Tuesday, April 27, 2010


Art Deco is eclectic form of elegant and stylish modernism, influenced by a variety of sources, including Art Nouveau, Cubism, Futurism, Primitive and Egyptian art, as well as "The Machine Age" industrial developments of the time. Art deco visual motifs include geometric shapes, curves, Egyptian zigzags, sunbursts, lightening bolts, airbrushed ray bands, motion lines, aerodynamic and streamlined forms.The bold use of stepped forms, sweeping curves, chevron patterns, and the sunburst motif are typical of Art Deco.
In Graphic Design the most influential designer of the art deco era was Adolphe Mouron Cassandre. His advertising posters and type designs helped define the art deco look. His first notable success was The Woodcutter (1923; Paris, Mus. Affiche & Pub.), executed in clear, simplified forms, somewhat influenced by Cubism. The airbrushed ray band motif used here was to become a major influence.
Cassandre produced hundreds of posters in his career. It is said that he helped make commercial art a respected profession. He often used the term "advertising engineer" to describe what he did. The magic of these posters lay in their bigger-than-life imagery and Cassandre's extraordinary sense of the dramatic. Every poster bore an invention in letterforms, fashioned as an integral part yet providing a visual bonus—lyrical, playful, geometric or decorative, and above all never banal.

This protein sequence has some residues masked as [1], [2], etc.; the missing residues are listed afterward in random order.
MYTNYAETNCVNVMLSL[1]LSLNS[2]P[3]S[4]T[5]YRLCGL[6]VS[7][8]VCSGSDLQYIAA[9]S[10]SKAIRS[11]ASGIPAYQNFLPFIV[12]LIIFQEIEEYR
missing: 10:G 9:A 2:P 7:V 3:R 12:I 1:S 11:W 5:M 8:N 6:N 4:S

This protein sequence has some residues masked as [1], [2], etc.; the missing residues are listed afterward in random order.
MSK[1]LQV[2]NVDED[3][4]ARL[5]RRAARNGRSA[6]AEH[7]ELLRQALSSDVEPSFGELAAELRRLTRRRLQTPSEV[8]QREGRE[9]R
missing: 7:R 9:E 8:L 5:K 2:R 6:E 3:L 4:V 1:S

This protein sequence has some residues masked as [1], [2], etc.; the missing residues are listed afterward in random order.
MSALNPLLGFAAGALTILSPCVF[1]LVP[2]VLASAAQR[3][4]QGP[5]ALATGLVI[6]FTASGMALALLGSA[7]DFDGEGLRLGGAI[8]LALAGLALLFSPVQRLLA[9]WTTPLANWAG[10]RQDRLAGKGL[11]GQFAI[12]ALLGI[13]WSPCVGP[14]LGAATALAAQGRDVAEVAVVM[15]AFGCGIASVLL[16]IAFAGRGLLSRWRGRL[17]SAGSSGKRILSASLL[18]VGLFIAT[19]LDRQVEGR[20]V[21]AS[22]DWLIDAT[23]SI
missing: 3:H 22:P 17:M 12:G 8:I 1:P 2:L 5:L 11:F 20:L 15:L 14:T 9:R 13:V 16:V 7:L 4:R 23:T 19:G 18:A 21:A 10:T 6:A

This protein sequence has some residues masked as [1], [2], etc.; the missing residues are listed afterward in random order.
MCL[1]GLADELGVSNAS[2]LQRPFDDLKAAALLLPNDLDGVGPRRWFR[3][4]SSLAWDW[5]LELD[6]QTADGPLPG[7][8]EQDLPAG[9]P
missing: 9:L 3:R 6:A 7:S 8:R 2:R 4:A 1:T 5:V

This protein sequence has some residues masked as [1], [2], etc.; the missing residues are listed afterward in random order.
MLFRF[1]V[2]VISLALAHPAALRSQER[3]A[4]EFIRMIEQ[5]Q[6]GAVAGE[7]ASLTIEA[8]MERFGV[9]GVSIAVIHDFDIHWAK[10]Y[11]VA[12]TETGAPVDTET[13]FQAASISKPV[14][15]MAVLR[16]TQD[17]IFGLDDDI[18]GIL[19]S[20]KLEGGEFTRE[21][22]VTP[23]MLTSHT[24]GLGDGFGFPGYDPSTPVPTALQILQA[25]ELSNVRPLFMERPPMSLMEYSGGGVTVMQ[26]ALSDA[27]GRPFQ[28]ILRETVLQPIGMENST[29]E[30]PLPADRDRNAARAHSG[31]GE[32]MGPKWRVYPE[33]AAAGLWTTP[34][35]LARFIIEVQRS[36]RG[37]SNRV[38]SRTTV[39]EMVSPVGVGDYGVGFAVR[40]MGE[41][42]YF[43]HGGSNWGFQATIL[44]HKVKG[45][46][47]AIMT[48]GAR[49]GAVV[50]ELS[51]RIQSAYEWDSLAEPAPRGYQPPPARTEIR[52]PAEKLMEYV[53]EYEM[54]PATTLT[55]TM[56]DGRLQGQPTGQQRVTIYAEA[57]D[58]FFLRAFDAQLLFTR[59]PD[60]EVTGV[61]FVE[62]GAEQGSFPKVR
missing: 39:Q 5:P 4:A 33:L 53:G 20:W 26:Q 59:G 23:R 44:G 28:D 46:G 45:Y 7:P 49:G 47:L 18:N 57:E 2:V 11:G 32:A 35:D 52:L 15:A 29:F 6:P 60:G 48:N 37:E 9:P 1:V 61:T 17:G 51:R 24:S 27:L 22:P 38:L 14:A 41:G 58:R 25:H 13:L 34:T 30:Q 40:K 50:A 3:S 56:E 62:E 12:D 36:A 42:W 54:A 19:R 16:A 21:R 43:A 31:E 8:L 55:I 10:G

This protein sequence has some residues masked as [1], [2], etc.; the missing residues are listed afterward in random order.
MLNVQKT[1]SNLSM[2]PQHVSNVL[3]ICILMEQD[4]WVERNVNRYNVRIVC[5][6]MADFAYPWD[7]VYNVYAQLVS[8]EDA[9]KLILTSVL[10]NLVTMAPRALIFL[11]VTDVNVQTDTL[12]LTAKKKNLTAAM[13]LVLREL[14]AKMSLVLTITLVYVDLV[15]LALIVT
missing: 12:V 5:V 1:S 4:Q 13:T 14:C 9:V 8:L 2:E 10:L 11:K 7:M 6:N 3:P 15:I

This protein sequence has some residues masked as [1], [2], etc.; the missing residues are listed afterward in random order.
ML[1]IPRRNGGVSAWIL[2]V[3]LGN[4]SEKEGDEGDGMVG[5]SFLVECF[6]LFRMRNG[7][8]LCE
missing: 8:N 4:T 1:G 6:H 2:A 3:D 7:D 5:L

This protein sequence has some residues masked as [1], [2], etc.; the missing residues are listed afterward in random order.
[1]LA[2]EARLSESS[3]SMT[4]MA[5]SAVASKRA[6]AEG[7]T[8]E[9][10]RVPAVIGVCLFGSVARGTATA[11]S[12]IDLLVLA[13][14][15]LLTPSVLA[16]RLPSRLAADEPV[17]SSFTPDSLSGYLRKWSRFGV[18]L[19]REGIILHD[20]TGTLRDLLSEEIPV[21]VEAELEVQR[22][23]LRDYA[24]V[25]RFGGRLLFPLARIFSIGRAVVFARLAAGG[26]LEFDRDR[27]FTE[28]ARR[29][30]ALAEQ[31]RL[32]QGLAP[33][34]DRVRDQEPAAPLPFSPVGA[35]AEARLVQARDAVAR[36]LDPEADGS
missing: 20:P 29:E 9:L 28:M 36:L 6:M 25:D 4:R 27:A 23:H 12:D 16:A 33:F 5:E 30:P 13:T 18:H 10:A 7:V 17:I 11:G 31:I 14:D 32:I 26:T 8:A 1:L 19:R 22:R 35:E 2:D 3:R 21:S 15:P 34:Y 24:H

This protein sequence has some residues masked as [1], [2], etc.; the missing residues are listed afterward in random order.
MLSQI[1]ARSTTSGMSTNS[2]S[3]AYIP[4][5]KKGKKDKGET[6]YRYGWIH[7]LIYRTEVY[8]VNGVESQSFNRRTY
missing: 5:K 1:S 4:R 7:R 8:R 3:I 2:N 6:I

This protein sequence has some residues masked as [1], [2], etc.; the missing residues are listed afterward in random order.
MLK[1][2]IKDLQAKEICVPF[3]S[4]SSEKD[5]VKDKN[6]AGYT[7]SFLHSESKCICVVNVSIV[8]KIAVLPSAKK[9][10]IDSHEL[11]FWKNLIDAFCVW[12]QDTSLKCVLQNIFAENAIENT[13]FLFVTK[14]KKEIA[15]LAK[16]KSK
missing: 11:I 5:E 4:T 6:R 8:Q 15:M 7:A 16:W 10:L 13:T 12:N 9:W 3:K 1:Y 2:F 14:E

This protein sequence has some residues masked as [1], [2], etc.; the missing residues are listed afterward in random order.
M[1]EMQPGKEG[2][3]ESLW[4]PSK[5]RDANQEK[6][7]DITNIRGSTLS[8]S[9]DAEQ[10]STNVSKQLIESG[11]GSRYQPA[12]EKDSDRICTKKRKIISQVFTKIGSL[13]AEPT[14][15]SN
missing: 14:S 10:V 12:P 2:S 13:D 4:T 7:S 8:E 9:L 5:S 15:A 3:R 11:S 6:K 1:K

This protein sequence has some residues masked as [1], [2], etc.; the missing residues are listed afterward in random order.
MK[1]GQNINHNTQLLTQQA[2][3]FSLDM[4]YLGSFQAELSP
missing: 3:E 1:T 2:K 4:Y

Cassandre also designed several classic art deco typefaces: Bifur (1929), Acier Noir (1935) and Piegnot (1937). He only used capitals in his designs as he believed that they were more legible, especially when seen on a large scale. The way Cassandre links his typography with his images is one of the hallmarks of his design. Type is not a separate element but is integrated with the image to create the unified concept of the design.
Sadly, Cassandre took his own life in 1968. A letter of rejection for a new typeface design was found on his desk.
Art Deco buildings are still in abundance in many cities today influencing designers and artists who live in or near them. A resurgence of interest in Art Deco came with graphic design in the 1980s, where its association with film noir and 1930s glamour led to its use in ads for jewelry and fashion

Here is a great flash slide show of Art Deco Graphic Design


  1. thanks for that slideshow link! it's great. i'm really starting to love art deco design...

  2. I love this guy's work, so sad though.